Kremlin admits TV stations showed secret nuclear torpedo plan
The Kremlin admitted on Wednesday that Russian television had accidentally shown secret plans detailing a nuclear torpedo system in development.
Moscow: The Kremlin admitted on Wednesday that Russian television had accidentally shown secret plans detailing a nuclear torpedo system in development.
Two Kremlin-controlled channels, NTV and Channel One, showed a military official looking at a confidential document containing drawings and details of a weapons system called Status-6, designed by Rubin, a nuclear submarine construction company based in Saint Petersburg.
The nuclear torpedoes, to be fired by submarines, would create "zones of extensive radioactive contamination making them unsuitable for military or economic activity for a long period," says the document, which is clearly visible in the footage for several seconds.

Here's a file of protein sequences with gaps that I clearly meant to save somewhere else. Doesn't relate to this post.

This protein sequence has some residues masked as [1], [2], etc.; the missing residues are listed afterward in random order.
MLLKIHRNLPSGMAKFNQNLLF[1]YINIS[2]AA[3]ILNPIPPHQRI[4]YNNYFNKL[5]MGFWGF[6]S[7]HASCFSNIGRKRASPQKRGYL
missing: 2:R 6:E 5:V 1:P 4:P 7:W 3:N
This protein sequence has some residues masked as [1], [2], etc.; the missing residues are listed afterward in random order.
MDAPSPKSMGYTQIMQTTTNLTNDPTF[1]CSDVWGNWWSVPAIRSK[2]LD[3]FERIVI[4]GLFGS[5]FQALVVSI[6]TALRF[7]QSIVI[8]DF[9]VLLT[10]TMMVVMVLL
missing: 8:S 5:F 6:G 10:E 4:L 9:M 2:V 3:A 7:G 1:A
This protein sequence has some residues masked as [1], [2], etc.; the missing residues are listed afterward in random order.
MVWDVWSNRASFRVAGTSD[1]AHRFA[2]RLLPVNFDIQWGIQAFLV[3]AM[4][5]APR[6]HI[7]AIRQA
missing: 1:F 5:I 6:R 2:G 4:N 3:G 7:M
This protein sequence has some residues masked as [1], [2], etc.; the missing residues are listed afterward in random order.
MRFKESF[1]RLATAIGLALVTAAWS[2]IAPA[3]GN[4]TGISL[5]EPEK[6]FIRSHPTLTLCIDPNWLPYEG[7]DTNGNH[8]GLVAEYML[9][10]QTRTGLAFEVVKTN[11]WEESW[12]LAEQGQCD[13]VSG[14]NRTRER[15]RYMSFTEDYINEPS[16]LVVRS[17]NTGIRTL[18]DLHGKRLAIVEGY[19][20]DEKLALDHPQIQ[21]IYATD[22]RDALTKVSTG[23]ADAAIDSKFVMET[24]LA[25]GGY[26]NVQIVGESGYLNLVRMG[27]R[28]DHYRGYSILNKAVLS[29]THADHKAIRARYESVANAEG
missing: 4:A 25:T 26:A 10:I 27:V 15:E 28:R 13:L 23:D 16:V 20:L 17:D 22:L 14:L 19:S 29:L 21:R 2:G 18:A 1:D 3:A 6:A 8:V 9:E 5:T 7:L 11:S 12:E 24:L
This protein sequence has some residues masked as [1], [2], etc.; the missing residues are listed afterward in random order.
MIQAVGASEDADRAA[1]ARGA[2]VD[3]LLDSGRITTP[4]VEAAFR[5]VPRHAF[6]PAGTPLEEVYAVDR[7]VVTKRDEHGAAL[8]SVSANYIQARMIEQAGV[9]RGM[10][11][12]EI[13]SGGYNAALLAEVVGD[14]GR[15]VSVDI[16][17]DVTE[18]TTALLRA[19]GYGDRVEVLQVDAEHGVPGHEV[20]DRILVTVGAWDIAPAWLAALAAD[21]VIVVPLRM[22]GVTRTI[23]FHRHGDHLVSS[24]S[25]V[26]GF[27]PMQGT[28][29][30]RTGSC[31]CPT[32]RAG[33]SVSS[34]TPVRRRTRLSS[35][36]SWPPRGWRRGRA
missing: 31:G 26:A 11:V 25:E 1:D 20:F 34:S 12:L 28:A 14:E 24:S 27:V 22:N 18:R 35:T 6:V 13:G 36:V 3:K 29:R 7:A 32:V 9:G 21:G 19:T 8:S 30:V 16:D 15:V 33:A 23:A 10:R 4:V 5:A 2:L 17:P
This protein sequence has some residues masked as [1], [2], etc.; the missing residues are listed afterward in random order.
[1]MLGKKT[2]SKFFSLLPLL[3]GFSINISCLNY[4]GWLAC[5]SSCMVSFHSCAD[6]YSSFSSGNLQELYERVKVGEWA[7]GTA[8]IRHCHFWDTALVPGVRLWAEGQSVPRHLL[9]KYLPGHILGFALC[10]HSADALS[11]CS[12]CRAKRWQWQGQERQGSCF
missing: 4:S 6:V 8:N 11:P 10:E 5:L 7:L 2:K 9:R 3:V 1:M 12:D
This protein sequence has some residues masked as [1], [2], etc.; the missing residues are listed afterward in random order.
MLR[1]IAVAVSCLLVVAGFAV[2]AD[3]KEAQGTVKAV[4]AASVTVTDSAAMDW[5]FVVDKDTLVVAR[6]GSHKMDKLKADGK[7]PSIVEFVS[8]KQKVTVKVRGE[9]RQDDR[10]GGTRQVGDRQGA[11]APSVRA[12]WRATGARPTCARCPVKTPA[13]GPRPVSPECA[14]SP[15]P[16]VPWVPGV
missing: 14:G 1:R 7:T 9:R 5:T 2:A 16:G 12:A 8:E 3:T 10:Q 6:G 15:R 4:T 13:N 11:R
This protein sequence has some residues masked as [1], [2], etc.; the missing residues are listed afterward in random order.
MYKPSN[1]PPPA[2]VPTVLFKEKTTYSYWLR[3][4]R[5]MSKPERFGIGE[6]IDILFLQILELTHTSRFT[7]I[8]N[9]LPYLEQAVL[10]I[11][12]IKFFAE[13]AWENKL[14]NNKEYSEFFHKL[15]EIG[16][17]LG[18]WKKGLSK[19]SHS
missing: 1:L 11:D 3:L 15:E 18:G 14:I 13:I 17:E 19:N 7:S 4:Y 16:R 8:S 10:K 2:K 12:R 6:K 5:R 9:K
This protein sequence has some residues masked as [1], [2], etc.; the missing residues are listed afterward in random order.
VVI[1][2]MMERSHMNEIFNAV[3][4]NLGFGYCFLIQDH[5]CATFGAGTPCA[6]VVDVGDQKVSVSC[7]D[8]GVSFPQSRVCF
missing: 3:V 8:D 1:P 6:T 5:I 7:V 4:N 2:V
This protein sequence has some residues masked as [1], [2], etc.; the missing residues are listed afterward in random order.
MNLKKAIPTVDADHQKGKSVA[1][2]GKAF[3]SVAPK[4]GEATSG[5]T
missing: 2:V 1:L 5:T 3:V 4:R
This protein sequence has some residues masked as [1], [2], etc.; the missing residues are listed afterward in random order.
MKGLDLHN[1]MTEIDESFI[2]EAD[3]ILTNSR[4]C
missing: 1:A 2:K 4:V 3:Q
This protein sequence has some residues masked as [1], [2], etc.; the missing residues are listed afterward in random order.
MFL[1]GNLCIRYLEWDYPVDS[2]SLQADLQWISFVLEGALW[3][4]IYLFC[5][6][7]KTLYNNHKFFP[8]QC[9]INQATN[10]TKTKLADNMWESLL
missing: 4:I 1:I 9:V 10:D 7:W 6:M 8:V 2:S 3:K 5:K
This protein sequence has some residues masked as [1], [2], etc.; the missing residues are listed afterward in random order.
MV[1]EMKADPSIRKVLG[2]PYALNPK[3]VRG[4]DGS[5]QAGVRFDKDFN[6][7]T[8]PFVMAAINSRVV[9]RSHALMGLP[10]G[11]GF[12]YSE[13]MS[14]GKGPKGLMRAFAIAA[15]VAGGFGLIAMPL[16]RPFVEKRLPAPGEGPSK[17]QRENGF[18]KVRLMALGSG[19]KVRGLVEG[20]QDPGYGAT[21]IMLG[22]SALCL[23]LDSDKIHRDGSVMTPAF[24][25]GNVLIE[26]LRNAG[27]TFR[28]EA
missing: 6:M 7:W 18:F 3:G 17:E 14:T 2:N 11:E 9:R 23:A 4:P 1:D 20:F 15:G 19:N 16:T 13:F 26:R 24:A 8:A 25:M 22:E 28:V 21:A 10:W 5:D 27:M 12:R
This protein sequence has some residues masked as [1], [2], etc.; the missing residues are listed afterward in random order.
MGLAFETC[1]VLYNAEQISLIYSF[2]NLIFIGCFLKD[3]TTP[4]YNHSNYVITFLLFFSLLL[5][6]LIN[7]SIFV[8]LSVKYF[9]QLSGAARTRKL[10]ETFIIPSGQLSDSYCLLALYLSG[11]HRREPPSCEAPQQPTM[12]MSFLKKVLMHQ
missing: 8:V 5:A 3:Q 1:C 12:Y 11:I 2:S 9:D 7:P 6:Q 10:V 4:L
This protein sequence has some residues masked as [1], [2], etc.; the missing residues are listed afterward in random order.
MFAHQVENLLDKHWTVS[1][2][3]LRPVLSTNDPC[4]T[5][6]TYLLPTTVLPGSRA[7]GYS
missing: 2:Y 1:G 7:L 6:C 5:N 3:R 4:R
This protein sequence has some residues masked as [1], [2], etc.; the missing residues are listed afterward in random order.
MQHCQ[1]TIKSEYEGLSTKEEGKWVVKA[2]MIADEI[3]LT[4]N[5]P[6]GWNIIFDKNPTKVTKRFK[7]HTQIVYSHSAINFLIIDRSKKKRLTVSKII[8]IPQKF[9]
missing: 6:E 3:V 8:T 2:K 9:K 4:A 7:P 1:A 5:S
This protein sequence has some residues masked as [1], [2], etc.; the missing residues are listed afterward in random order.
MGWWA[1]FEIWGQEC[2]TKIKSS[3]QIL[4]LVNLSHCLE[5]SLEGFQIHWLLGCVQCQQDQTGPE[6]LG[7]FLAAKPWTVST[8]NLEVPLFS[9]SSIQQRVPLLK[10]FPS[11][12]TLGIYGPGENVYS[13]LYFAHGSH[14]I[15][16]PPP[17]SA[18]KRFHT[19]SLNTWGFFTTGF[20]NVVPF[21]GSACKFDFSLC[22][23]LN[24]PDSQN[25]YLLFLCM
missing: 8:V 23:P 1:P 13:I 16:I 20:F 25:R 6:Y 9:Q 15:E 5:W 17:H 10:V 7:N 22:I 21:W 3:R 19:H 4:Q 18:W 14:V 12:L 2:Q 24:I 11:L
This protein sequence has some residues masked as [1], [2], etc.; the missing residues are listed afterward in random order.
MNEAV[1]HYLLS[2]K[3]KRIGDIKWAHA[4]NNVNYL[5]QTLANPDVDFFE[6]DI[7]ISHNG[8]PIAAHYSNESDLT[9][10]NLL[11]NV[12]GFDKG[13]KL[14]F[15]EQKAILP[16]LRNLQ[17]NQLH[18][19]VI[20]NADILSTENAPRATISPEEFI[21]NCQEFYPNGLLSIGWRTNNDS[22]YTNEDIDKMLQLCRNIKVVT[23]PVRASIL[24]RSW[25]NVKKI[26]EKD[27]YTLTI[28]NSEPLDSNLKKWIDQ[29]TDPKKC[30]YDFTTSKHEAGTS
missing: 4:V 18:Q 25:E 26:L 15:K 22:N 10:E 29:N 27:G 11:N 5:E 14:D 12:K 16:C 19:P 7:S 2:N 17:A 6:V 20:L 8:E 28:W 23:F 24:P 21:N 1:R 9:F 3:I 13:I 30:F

The images were filmed during a meeting of President Vladimir Putin with military officials in the Black Sea city of Sochi on Monday.
The footage aired on Tuesday and was later deleted by the channels, but several websites still published screenshots from it.
"It's true some secret data got into the shot, therefore it was subsequently deleted," Putin's spokesman Dmitry Peskov told journalists.
"In future we will undoubtedly take preventive measures so this does not happen again."
It remained unclear how the images ended up being broadcast on the tightly-controlled channels.
The document was shown at a meeting where Putin warned that "Russia will take necessary retaliatory measures to strengthen the potential of our strategic nuclear forces."